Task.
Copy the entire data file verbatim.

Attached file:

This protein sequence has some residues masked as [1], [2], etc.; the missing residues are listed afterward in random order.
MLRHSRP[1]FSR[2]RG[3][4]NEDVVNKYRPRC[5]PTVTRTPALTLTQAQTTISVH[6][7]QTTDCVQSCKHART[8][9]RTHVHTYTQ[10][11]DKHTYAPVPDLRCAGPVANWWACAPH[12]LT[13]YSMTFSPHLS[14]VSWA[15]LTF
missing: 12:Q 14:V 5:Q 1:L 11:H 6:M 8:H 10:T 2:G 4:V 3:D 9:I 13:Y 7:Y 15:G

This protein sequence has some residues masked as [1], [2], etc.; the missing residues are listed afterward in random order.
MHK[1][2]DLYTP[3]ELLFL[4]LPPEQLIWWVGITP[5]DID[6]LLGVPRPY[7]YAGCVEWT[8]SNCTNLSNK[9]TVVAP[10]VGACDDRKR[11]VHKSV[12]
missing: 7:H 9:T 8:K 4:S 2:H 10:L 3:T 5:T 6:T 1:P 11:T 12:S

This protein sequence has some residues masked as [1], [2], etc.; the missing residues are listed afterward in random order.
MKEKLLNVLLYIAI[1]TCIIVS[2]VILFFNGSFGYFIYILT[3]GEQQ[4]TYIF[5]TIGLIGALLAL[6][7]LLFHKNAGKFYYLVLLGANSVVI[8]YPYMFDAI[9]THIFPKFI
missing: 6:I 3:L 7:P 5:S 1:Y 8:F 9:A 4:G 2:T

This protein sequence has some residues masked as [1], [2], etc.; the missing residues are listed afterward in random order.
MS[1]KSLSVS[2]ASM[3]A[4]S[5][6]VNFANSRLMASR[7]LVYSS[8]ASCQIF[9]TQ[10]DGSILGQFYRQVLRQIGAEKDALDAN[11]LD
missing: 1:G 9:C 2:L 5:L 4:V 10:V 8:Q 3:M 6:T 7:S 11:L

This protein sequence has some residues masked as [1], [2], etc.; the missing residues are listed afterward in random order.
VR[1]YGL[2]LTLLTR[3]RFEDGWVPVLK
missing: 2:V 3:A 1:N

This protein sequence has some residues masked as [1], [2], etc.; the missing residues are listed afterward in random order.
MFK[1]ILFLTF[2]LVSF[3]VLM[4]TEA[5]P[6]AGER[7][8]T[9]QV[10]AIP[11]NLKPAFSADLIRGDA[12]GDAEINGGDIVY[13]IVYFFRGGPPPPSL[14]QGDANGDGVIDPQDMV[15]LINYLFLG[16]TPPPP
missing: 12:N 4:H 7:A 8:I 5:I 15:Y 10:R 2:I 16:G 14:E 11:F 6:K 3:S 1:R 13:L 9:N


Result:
This protein sequence has some residues masked as [1], [2], etc.; the missing residues are listed afterward in random order.
MLRHSRP[1]FSR[2]RG[3][4]NEDVVNKYRPRC[5]PTVTRTPALTLTQAQTTISVH[6][7]QTTDCVQSCKHART[8][9]RTHVHTYTQ[10][11]DKHTYAPVPDLRCAGPVANWWACAPH[12]LT[13]YSMTFSPHLS[14]VSWA[15]LTF
missing: 12:Q 14:V 5:Q 1:L 11:H 6:M 8:H 10:T 2:G 4:V 3:D 9:I 13:Y 7:Y 15:G

This protein sequence has some residues masked as [1], [2], etc.; the missing residues are listed afterward in random order.
MHK[1][2]DLYTP[3]ELLFL[4]LPPEQLIWWVGITP[5]DID[6]LLGVPRPY[7]YAGCVEWT[8]SNCTNLSNK[9]TVVAP[10]VGACDDRKR[11]VHKSV[12]
missing: 7:H 9:T 8:K 4:S 2:H 10:L 3:T 5:T 6:T 1:P 11:T 12:S

This protein sequence has some residues masked as [1], [2], etc.; the missing residues are listed afterward in random order.
MKEKLLNVLLYIAI[1]TCIIVS[2]VILFFNGSFGYFIYILT[3]GEQQ[4]TYIF[5]TIGLIGALLAL[6][7]LLFHKNAGKFYYLVLLGANSVVI[8]YPYMFDAI[9]THIFPKFI
missing: 6:I 3:L 7:P 5:S 1:Y 8:F 9:A 4:G 2:T

This protein sequence has some residues masked as [1], [2], etc.; the missing residues are listed afterward in random order.
MS[1]KSLSVS[2]ASM[3]A[4]S[5][6]VNFANSRLMASR[7]LVYSS[8]ASCQIF[9]TQ[10]DGSILGQFYRQVLRQIGAEKDALDAN[11]LD
missing: 1:G 9:C 2:L 5:L 4:V 10:V 8:Q 3:M 6:T 7:S 11:L

This protein sequence has some residues masked as [1], [2], etc.; the missing residues are listed afterward in random order.
VR[1]YGL[2]LTLLTR[3]RFEDGWVPVLK
missing: 2:V 3:A 1:N

This protein sequence has some residues masked as [1], [2], etc.; the missing residues are listed afterward in random order.
MFK[1]ILFLTF[2]LVSF[3]VLM[4]TEA[5]P[6]AGER[7][8]T[9]QV[10]AIP[11]NLKPAFSADLIRGDA[12]GDAEINGGDIVY[13]IVYFFRGGPPPPSL[14]QGDANGDGVIDPQDMV[15]LINYLFLG[16]TPPPP
missing: 12:N 4:H 7:A 8:I 5:I 15:Y 10:R 2:I 16:G 14:E 11:F 6:K 3:S 1:R 13:L 9:N